Hello from the Bozeman Hot Springs! Tonight we wrap up our wonderful trip with some great BBQ, showers, and some time in the natural hot spring pools here in Bozeman. The past few days have offered a great conclusion to what has been a truly unforgettable trip, as we left Yellowstone about 36 hours ago and have enjoyed fishing around Ennis, MT on some of its world-famous rivers, including the Madison and the Ruby. While the boys are completing their float today with Montana Troutfitters, us guides are taking some time to reflect on our trip.
The past few days have seen our group entering the world-famous Slough Creek to spend two nights in the backcountry, with the goals of seeing some wildlife and beautiful scenery and catching some of the native Yellowstone cutthroat that call it’s small waters home. Slough Creek and the entire Lamar Valley have been closed due to road damage from the flooding. We couldn’t have been luckier with our timing, as they opened the Slough Creek backcountry to commercial outfitters with existing permits the day before our reservation. After being let in by rangers through the closed gate to the Lamar Valley, we entered as one of the first groups to be back in the northwestern sector of the park all year. As my personal favorite part of Yellowstone, and one of the most unreal wildlife viewing places in the lower 48, it was a real treat to drive through with no one else around for miles taking our time to stop and look at the bison, antelope, coyotes, foxes, otters, bears and wolves that call the valley home. It was truly a once-in-a-lifetime experience they may not fully appreciate unless they make another visit to the Lamar Valley on an average summer day. But we couldn’t forget about the fish of course!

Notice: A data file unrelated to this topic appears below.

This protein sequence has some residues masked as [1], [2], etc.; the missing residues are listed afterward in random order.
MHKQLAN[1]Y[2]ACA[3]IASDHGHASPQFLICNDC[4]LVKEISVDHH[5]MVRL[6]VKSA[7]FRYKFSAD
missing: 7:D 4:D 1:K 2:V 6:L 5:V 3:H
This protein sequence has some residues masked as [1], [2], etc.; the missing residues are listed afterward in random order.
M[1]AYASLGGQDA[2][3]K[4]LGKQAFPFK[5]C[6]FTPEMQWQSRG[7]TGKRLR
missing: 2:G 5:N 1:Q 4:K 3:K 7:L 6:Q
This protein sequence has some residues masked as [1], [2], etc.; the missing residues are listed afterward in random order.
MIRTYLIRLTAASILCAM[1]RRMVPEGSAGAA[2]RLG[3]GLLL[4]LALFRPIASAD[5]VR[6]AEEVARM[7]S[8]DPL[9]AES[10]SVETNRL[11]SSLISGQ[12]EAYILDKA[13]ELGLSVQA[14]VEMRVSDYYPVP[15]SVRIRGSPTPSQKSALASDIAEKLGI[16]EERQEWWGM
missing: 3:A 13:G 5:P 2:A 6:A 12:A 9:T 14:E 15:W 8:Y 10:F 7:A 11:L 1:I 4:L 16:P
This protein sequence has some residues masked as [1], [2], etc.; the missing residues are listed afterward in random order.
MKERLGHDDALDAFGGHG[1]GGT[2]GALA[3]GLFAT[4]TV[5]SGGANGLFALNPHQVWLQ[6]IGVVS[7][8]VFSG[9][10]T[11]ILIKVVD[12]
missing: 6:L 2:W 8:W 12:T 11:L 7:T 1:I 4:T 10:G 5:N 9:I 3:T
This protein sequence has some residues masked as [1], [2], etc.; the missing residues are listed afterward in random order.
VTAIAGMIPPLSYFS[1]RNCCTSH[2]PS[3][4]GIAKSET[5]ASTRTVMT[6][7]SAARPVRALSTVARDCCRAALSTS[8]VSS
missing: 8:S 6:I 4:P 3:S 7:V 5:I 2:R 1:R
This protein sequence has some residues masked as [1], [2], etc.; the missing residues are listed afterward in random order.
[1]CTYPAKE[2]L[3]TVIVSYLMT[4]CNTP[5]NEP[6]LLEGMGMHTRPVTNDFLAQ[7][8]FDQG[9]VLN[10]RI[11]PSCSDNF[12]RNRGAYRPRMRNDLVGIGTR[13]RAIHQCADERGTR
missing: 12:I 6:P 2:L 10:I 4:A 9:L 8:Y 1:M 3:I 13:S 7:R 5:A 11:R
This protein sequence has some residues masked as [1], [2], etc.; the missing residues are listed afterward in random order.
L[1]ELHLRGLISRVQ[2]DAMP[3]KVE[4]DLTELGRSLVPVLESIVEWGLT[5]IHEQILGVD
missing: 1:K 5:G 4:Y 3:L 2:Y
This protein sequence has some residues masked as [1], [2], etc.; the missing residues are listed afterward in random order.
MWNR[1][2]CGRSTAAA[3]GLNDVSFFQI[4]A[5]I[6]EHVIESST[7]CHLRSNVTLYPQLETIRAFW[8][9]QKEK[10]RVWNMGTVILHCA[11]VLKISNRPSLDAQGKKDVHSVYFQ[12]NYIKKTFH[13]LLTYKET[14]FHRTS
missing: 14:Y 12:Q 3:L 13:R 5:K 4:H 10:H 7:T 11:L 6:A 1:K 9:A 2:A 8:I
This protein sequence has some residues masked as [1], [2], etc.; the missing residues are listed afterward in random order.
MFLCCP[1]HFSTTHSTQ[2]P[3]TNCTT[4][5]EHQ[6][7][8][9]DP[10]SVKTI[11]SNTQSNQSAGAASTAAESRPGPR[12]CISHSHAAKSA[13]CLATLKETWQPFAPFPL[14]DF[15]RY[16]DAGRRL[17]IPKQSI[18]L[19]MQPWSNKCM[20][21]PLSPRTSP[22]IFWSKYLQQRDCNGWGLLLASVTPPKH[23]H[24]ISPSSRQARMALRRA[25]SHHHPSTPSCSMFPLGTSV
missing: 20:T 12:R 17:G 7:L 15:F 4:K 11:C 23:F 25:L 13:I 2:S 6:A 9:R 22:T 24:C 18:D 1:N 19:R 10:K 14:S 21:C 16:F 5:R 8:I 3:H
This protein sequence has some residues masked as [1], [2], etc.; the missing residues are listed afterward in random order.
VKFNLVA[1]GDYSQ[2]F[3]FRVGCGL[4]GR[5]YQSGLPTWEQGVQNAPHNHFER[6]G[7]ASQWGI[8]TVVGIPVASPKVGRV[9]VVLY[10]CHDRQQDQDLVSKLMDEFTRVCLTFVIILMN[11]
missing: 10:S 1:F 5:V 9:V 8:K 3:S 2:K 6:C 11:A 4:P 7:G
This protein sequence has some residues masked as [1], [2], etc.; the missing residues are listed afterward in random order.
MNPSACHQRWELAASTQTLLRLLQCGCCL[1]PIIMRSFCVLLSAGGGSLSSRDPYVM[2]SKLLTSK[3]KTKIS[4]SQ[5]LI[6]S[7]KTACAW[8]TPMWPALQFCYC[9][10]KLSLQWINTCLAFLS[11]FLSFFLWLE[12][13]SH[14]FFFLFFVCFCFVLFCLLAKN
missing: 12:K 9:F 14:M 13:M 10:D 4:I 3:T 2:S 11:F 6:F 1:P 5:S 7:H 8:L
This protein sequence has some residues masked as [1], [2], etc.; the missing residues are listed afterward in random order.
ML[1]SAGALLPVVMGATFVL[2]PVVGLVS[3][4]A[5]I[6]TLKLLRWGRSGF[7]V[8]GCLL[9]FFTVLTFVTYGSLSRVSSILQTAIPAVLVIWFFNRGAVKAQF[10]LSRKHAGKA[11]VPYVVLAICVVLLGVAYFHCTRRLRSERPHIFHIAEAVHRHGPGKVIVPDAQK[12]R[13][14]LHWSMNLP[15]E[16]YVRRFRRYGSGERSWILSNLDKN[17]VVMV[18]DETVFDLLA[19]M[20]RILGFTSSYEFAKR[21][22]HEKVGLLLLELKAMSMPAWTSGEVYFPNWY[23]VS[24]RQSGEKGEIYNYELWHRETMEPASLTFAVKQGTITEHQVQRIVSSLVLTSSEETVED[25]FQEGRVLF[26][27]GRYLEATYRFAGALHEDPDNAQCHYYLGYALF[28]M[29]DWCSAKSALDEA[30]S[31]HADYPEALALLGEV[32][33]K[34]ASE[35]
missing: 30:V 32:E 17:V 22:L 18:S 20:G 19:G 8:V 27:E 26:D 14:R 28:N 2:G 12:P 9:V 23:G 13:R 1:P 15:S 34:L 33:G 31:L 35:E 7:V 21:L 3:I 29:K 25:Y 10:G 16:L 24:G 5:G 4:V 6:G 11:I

Slough Creek is a famously tough dry fly fishery, but challenging weather conditions made that even more difficult. Despite wind and rain, this backcountry saw the biggest trout ever caught on a Lillard Fly Fishing Yellowstone trip, measuring at a sturdy 26”. In 10 years of guiding in Slough Creek, it was unlike any fish we have ever seen. It looked more like the upper Yellowstone fish that come out of the lake to spawn, but this fish was 8 miles deep in the backcountry in a small freestone creek. We are all still in a state of shock from witnessing it. Every kid got a piece of the fishing at Slough Creek, and had a blast spending a few more days in the backcountry.
As we wrap up, we couldn’t be more proud of how far these boys have come since our first night at Varney Bridge. They have developed into confident, independent anglers, young anglers ready to succeed in any fishery they face. Their development as outdoorsmen and increasing comfort hiking and setting up camp has been rapid, and their understanding of places like Yellowstone and the importance of their conservation has deepened significantly. We’re so grateful to have had the opportunity to work with this group, and we hope to see how much farther they can go in the future!
All the best and tight lines til we meet again,
Eli, Drew, Max, and the crew